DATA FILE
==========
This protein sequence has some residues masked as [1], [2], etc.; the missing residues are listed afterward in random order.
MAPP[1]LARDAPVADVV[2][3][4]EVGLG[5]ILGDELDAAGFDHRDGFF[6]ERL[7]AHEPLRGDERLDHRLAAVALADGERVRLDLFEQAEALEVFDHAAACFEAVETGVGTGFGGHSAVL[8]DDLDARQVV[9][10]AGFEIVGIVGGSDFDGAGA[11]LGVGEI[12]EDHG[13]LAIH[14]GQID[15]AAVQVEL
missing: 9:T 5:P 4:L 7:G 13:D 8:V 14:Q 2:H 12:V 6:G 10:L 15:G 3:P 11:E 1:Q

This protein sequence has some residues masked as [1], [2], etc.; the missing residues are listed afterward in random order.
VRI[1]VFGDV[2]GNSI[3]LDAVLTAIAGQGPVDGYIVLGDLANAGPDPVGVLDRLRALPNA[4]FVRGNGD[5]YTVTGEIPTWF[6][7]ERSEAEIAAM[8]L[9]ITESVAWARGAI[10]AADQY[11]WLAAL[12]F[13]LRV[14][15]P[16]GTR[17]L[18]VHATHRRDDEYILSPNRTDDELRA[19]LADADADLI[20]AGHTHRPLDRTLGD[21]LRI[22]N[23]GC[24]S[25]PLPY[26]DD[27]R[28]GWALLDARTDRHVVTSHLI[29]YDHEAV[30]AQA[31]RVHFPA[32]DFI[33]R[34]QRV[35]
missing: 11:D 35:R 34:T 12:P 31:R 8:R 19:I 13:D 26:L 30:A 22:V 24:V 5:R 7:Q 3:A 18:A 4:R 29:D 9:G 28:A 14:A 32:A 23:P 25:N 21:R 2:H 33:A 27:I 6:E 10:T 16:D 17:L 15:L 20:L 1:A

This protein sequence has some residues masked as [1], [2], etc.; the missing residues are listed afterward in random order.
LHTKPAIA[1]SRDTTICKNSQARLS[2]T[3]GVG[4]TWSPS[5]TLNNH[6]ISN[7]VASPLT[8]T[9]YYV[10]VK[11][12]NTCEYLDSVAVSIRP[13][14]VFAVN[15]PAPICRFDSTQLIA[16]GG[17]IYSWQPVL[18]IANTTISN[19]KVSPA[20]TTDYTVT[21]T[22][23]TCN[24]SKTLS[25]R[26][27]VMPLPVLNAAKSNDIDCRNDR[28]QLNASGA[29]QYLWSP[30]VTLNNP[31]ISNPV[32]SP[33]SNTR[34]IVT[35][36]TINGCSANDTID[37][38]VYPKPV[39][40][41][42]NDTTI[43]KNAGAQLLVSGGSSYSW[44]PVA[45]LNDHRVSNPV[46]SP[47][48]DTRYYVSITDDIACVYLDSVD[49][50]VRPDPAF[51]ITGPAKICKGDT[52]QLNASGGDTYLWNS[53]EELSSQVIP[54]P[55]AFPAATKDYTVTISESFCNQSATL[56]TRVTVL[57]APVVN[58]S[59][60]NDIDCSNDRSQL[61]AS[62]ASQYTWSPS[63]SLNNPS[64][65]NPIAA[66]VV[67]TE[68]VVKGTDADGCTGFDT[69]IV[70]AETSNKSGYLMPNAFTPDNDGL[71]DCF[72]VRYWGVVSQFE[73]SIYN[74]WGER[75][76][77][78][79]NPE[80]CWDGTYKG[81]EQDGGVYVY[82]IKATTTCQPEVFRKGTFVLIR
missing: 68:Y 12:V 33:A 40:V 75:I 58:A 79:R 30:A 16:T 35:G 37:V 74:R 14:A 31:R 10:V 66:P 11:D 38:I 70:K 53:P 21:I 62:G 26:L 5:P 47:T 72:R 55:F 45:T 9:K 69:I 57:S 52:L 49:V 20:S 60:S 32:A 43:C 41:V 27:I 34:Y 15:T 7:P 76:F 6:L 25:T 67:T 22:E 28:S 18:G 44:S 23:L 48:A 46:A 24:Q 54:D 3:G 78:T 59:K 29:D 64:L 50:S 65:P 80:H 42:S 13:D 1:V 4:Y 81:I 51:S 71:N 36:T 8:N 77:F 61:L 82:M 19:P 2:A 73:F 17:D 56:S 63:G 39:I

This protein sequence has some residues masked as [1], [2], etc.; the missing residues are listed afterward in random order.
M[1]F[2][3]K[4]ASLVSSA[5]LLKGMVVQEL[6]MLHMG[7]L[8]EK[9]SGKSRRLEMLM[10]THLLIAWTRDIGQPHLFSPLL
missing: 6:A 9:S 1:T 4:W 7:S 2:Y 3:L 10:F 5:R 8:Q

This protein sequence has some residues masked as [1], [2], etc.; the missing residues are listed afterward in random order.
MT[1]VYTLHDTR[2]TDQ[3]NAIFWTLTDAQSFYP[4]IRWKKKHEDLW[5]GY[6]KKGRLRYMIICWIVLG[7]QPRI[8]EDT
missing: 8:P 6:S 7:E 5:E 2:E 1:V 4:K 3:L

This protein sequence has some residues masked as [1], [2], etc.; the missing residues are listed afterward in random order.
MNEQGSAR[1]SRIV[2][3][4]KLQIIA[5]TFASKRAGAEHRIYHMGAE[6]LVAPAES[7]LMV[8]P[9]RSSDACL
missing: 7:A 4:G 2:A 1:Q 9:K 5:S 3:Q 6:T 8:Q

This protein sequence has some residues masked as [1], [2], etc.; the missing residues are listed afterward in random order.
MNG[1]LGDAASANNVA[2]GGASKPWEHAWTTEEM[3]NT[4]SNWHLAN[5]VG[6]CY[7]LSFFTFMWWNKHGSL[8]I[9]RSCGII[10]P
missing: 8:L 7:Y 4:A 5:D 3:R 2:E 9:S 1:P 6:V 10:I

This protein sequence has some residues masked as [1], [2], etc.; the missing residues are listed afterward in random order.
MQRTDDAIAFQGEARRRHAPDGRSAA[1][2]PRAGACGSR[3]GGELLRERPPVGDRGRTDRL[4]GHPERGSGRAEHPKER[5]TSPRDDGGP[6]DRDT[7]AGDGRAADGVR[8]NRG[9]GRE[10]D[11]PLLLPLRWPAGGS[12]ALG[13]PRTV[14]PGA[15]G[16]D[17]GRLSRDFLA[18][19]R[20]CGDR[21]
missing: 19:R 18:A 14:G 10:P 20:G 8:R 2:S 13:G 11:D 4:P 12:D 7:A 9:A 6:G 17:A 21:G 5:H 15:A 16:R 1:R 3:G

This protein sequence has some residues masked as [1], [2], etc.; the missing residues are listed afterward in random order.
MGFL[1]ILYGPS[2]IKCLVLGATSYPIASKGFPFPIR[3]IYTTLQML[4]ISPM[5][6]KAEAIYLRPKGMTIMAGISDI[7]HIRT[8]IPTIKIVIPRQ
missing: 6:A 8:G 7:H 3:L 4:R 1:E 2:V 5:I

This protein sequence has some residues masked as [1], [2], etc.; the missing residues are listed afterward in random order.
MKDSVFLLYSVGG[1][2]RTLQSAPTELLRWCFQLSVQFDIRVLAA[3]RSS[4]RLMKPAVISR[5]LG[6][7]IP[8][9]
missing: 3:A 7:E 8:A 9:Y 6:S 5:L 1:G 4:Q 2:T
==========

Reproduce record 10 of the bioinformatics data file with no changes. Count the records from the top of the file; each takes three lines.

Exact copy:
This protein sequence has some residues masked as [1], [2], etc.; the missing residues are listed afterward in random order.
MKDSVFLLYSVGG[1][2]RTLQSAPTELLRWCFQLSVQFDIRVLAA[3]RSS[4]RLMKPAVISR[5]LG[6][7]IP[8][9]
missing: 3:A 7:E 8:A 9:Y 6:S 5:L 1:G 4:Q 2:T